By using the idea of patient capital (where investors are willing to make a financial investment in a business with no expectation of turning a quick profit) and investing this into people trying to solve vital problems for the poor in their region, this essentially creates a system that combines both businesses (whose bottom line is profit) and philanthropy (a focus on creating a positive impact on society), ultimately breaking the cycle of poverty.

Since a social entrepreneur’s model is based on not one but three bottom lines – People (society), Planet (the environment) & Profit Read more…

FiveByTwenty: Coca-Cola’s Pledge to Empower Women

When I say ‘Coca-Cola’s reputation’, what is the first thing that comes to your mind?

Coca-Cola may not have the greatest reputation for its business practices around the world, but for thousands of women in many developing countries, the Company’s business decisions aren’t looking so unjust!

When It All Started

At the 2010 Clinton Global Initiative Meeting in New York City, Coca-Cola’s CEO Muhtar Kent announced the Company’s FiveByTwenty project – their pledge to empower 5 million women entrepreneurs in the developing world by 2020. The idea is to integrate profit-making with local community support, not through charity, but through innovative and inclusive business models. For women entrepreneurs around the world, this means access to the skills training, small-business loans and professional networks that are crucial to the prospect of a bright future for themselves and their families.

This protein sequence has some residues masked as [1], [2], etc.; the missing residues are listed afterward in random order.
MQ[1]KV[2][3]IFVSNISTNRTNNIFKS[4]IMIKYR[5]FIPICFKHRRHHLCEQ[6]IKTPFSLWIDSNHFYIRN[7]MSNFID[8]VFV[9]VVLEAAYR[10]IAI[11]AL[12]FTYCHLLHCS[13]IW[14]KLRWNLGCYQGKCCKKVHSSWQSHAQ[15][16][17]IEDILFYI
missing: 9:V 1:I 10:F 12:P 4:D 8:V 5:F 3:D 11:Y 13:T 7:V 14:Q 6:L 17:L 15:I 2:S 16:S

By 2020, The Coca-Cola Company aims to partner with civil society and other private sector actors Read more…

Recycle for a Cause: Turning Trash into Treasure

What if your plastic shopping bag or the ring pull tab from your Coke can could help pay for a child’s education?

Recycle for a Cause, a campaign launched in the UAE, allows for just that kind of wonder—turning your trash into treasure.

How so?

Plastic bags and ring pull tabs collected from the community are sent to the Philippines and used to create and sell high quality merchandise as a source of livelihood for Filipino families in poverty.

The Recycle for a Cause campaign has been launched by Abu Dhabi Cause Connect (ADCC) in support of the Philippine Community Fund (PFC), which helps to provide shelter, food and education for children who are rescued from living on dump sites. PCF is a UK registered charity that works to free Filipino children and their families from the effects of poverty. The Recycle for a Cause product line alone provides employment for over Read more…

Krochet Kids: Knitting the Fabric of a Society